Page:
- The brief is particularly awkward for Secretary Napolitano. She is the SG’s principal client on this case, since she administers the immigration laws. And as governor of Arizona, Secretary Napolitano signed the Legal Arizona Workers Act, saying ““Immigration is a federal responsibility, but I signed [the bill] because it is now abundantly clear that Congress finds itself incapable of coping with the comprehensive immigration reforms our country needs. I signed it, too, out of the realization that the flow of illegal immigration into our state is due to the constant demand of some employers for cheap, undocumented labor.” It’s true that Governor Napolitano also asked for changes to the law to make the civil rights provisions stronger, but it’s hard not to read the brief as repudiating her decision to sign the act.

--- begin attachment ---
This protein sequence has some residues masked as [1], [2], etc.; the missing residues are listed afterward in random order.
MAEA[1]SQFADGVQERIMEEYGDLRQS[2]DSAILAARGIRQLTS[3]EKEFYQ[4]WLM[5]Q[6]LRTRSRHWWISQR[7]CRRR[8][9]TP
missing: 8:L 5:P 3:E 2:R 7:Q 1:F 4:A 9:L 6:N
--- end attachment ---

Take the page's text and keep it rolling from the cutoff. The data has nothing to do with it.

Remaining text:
- The brief takes positions that from a political and policy point of view are hard to square with, well, sanity. In leaving little room for states to address a problem the feds haven’t solved, the brief gets to the left of the Ninth Circuit, which upheld this law. Worse, the SG’s leading argument for why Arizona’s law must fall is that Arizona is being too hard on business owners who hire illegals. No, really. That’s exactly what it says: The law must fall because “[t]he remedies authorized under the Arizona statute for hiring an unauthorized alien— suspension of an employer’s licenses for a first violation and permanent revocation for a second— are far more severe than those authorized under federal law.” The SG argues that employers’ punishment should be limited to $2,000 per worker for a first violation — and only after a knowing violation has been proven. Now, enforcement actions are vanishingly rare because of the “knowing” standard, and an illegal worker’s depressed wages will save the employer $2,000 in a few months or less, so profit-maximizing employers can and will simply scoff at federal immigration enforcement. That’s worth remembering when an administration official says that the immigration system is broken. It’s broken because the administration has filed a brief designed to make sure it stays broken.